6. Brave. It's Pixar. I even liked Cars 2, so I'd be accurately described as "in the tank," by this point.

7. Safety Not Guaranteed. Another Sundance hit with an intriguing premise—magazine staffers profile an eccentric who claims to be able to travel back in time—and a beguiling main couple played by Mark Duplass and Parks & Recreation's Aubrey Plaza. This is your Brooklyn date movie, I suspect.


8. The Amazing Spider-Man. Pretty sure—certain, actually—that we don't need another Spider-Man movie, and I'm a (500) Days of Summer non-believer. But Andrew Garfield might be the most exciting young actor working right now, so we're more than willing to give him, and it, a chance. No emo dance scenes, though, please.

9. Savages. I'm probably remembering high school too fondly, but I'm desperate for Oliver Stone to remember he's Oliver Stone and start fucking shit up again. This twisted drug romance—with a crazy cast that includes Blake Lively, Uma Thurman, John Travolta, Benicio Del Toro, Taylor Kitsch and Salma Hayek and is about someone producing The Greatest Marijuana Ever Created—might be his last chance, ever.

10. Total Recall. It appears to be appropriately different from Arnold Country, but I'm less atwitter about the sci-fi reinvention and more amped for Bryan Cranston as the bad guy.

Least anticipated:

1. The Dictator. Wait, we're not gonna be embarrassed about Sacha Baron Cohen in five years the way we are about Roberto Benigni now, are we? Are we?


2. Men In Black 3 That Will Smith took four years off from movies, and this was the first movie he did when he came back, tells you all you need to know about Will Smith anymore. And good Lord, those "viral" ads.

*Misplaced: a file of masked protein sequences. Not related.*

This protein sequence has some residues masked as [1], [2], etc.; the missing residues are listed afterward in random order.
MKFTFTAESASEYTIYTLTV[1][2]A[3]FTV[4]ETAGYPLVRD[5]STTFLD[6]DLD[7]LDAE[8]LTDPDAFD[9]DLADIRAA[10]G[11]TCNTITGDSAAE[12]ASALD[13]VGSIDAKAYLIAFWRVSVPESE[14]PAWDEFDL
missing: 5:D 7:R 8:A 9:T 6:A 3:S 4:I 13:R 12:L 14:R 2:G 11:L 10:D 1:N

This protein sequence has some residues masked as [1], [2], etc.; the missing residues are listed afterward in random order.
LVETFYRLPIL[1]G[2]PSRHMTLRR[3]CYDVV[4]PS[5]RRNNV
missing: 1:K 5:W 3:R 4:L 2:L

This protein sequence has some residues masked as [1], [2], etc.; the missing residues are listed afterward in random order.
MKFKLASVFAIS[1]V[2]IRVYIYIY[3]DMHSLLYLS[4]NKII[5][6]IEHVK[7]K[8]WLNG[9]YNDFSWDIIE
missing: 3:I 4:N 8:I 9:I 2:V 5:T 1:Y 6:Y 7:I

3. That's My Boy. Adam Sandler going R-rated. I bet he still doesn't change his shirt when he walks on set.

4. Ted. That the Family Guy guy is making a movie about a "foul-mouthed" teddy bear is not encouraging. That Mark Wahlberg — who has the comedic self-awareness of a cantaloupe—is his lead has me wondering if I can watch this with headphones on.


5. Premium Rush. I like Joseph Gordon-Levitt and Michael Shannon, but a whole movie about a bike messenger? I repeat: Bicyclists are ruining this city.


A quick note: I'm not including movies I've already seen at festivals that are really great and that you should definitely see, like Safety Not Guaranteed, Take This Waltz, Your Sister's Sister and Compliance. I'm also leaving off The Avengers, which I saw early and can't yet say anything about. So, these are the 10 movies I'm most excited about that I have yet to catch.

Most anticipated: